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Mach Number (subsonic, calculated from Pitot Tube Pressure)

In fluid mechanics, Mach number (M or Ma) is a dimensionless quantity representing the ratio of speed of an object moving through a fluid and the local ... more

Slip factor

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Drift velocity in a current-carrying metallic ohmic conductor

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Petroff's Law - Bearing coefficient of friction

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Euler–Poincare characteristic( nonconvex polyhedra )

n mathematics, and more specifically in algebraic topology and polyhedral combinatorics, the Euler characteristic (or Euler–Poincaré characteristic) is a ... more

Critical speed for a leadscrew

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Working f-Number

In optics, the f-number (sometimes called focal ratio, f-ratio, f-stop, or relative aperture) of an optical system is the ratio of the lens’s focal ... more

Surface Feet per Minute (SFM)

Surface feet per minute (SFPM or SFM) is the combination of a physical quantity (surface speed) and an ... more

Maximum Spring Force (Fully Compressed)

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Worksheet 316

Calculate the change in length of the upper leg bone (the femur) when a 70.0 kg man supports 62.0 kg of his mass on it, assuming the bone to be equivalent to a uniform rod that is 45.0 cm long and 2.00 cm in radius.

Strategy

The force is equal to the weight supported:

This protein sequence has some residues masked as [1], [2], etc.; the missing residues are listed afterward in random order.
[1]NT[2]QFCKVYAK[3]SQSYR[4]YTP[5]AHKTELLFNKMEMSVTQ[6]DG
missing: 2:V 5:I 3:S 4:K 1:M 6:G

Force (Newton's second law)

and the cross-sectional area of the upper leg bone(femur) is:

Disk area

To find the change in length we use the Young’s modulus formula. The Young’s modulus reference value for a bone under compression is known to be 9×109 N/m2. Now,all quantities except ΔL are known. Thus:

Young's Modulus

Discussion

This small change in length seems reasonable, consistent with our experience that bones are rigid. In fact, even the rather large forces encountered during strenuous physical activity do not compress or bend bones by large amounts. Although bone is rigid compared with fat or muscle, several of the substances listed in Table 5.3(see reference below) have larger values of Young’s modulus Y . In other words, they are more rigid.

Reference:
This worksheet is a modified version of Example 5.4 page 188 found in :
OpenStax College,College Physics. OpenStax College. 21 June 2012.
http://openstaxcollege.org/textbooks/college-physics
Creative Commons License : http://creativecommons.org/licenses/by/3.0/

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